The stance of the Audi R8 5.2 FSI quattro is broad and low, as if ready to leap. The powerful proportions and the large wheel wells underscore its potential. Typical for the brand of the four rings is the exquisite precision in handling lines, the sculpted look even of flat areas, and the elegant flow of the curved roof. Another typical Audi feature is the close relation to motorsport: The basic design of the R8 came from the same team that designed the triumphant Le Mans racing car.
A continuous contour (the “loop”) optically connects the front, the wheel wells, the sides and the rear. Located well forward, the cab visually expresses the mid-engine design. The vertical air vents at the sides, called sideblades, are also indicative of the engine position and are flared further outwards. The massive aluminum gas cap is mounted flush within the right sideblade.
Distinctive details: The look of the R8 5.2 FSI quattro
The distinctive design of the Audi R8 has met with great approval among automotive professionals. The dual victory in the selection of the “World Car of the Year Awards 2008” – as “World Performance Car” and as “World Car Design” is an expression of this. In the ten-cylinder model, the styling has been sharpened up a bit more.
Audi has adopted Sepang Blue, pearl effect as a paint finish exclusive to the 5.2 FSI quattro. The customer can also choose one of eight other colors, as well as one of eight standard colors for the sideblades. The air intakes in front, providing airflow to the water coolers and the brakes, as well as the lip of the front apron, are painted in a high-gloss black. The intakes have only two instead of three cross braces – which makes them look even bigger and hungrier. The braces of the large single-frame grille, which is also painted in high-gloss black, are embellished by distinctive chrome designs. As in the eight-cylinder R8, the four rings are not mounted within the grille but on top of the front hood.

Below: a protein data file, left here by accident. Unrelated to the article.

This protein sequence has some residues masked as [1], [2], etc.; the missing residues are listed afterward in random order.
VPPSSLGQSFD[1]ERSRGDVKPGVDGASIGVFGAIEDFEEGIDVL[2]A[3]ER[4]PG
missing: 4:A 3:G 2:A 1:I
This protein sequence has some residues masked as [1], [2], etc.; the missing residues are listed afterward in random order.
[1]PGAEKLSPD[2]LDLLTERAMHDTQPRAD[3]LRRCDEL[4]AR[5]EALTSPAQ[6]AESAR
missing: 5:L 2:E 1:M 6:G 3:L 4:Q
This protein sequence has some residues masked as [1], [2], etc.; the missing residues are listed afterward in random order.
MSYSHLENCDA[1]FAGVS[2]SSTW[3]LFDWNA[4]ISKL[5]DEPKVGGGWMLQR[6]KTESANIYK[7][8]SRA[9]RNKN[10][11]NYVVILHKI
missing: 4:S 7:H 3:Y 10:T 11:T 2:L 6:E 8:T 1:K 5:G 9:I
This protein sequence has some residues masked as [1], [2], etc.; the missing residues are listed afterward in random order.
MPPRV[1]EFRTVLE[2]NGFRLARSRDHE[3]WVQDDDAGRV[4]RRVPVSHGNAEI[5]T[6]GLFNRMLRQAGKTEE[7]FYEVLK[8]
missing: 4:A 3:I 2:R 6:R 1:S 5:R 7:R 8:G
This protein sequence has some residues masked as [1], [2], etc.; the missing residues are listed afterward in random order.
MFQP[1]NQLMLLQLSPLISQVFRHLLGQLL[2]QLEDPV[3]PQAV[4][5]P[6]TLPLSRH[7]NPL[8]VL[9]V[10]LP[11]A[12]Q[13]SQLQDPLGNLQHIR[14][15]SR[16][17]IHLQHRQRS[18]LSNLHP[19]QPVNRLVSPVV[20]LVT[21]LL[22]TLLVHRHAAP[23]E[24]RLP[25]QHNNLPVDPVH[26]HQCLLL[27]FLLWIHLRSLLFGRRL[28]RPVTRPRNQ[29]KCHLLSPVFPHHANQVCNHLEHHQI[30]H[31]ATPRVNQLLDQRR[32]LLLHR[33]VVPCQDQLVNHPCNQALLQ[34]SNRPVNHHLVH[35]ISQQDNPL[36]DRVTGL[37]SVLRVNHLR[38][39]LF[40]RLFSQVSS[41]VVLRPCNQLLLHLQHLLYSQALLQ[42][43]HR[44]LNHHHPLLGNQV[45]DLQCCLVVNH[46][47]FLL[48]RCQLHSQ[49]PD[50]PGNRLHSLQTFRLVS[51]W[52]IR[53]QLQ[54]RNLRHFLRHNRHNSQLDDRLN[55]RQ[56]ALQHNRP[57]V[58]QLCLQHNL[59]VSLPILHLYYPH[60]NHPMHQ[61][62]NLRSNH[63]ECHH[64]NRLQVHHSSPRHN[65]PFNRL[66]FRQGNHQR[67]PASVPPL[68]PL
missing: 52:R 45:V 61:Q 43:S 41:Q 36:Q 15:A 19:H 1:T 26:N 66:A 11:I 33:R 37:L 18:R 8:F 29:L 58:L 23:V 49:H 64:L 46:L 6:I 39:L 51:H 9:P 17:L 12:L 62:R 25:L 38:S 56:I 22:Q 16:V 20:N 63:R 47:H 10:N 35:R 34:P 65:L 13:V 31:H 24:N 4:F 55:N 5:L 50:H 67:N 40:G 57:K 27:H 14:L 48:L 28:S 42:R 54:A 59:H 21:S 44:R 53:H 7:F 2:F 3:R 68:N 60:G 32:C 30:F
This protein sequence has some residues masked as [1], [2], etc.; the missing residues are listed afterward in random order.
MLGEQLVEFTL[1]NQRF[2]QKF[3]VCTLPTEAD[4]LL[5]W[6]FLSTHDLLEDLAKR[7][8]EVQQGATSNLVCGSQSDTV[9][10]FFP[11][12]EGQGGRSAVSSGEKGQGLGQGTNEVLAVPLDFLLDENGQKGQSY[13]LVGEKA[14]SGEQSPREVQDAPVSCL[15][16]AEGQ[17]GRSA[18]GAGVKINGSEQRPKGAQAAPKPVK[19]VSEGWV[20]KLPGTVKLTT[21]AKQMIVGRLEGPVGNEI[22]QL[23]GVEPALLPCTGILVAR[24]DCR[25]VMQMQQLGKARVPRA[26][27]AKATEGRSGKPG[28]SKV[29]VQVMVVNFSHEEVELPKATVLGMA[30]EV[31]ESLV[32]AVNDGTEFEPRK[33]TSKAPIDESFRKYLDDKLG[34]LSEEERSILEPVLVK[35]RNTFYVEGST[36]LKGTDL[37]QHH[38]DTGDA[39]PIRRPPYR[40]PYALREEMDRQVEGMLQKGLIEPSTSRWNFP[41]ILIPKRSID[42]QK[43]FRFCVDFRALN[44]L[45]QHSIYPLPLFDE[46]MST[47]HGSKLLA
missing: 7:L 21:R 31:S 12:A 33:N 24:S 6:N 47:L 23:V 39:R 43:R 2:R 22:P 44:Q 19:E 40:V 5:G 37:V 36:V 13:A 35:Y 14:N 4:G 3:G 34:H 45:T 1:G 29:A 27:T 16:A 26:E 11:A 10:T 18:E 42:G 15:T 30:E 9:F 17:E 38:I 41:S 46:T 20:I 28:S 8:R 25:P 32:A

A very distinctive highlight of the R8 5.2 FSI quattro are the all-LED headlights as standard equipment. Audi is the world’s first automaker to use LEDs for the high beam, low beam, daytime running lights and turn signals. In this highly complex technology, lens and reflector systems, intelligent ballasts and fan-driven coolers interact. Although the chips emit so-called cool light, they actually heat up, and their temperature must be kept within a defined range.
With a color temperature of 6,000 Kelvin, the LED light closely resembles white daylight, which is less tiring to the eyes when driving at night. The excellent light distribution and virtually unlimited service life of LEDs are additional benefits. What’s more, their energy consumption is already substantially lower than in halogen lights – an efficiency gain that will increase as a result of development in the coming years.
The look of these lights is also attractive and distinctive. The daytime running lights form a dynamic curve just below the headlights. They consist of 24 LEDs, which appear not as a chain of separate light sources but as a continuous ribbon. And the reflectors, located toward the single-frame grille, are reminiscent of open seashells.
Like a work of art in a showcase: The engine
There are many other special details on the body of the R8 5.2 FSI quattro. V10 badges on the forward sidewalls announce the big engine. The sideblades – the air intakes for the engine, oil cooler and rear brakes – are flared outward further than in the eight-cylinder version and have an additional edge.
The side sills are significantly wider as well; the exhaust grilles at the rear windows retain their matt aluminum sheen. Well visible through the large rear window, the ten-cylinder engine displays itself like a work of art in a showcase. In connection with the coming/leaving home function, six LED light sources highlight its technological beauty.
At the tail end of the R8 5.2 FSI quattro high-gloss black is the dominant color. The housings of the taillights are also of a dark color. Here, LEDs mounted in tubular housings create three-dimensional lighting effect. The air outlets at the rear end also have only two cross braces, and the exhaust system terminates in two large, oval tailpipes. The fully enclosed underbody ends in a diffuser with a pronounced upward sweep. The rear spoiler automatically deploys at 100 km/h (62.14 mph). Its interior portion is designed to remove heat from the tailpipe area at rest.
The equipment, specifications and prices stated herein refer to the model line offered for sale in Germany. Subject to change without notice; errors and omissions excepted.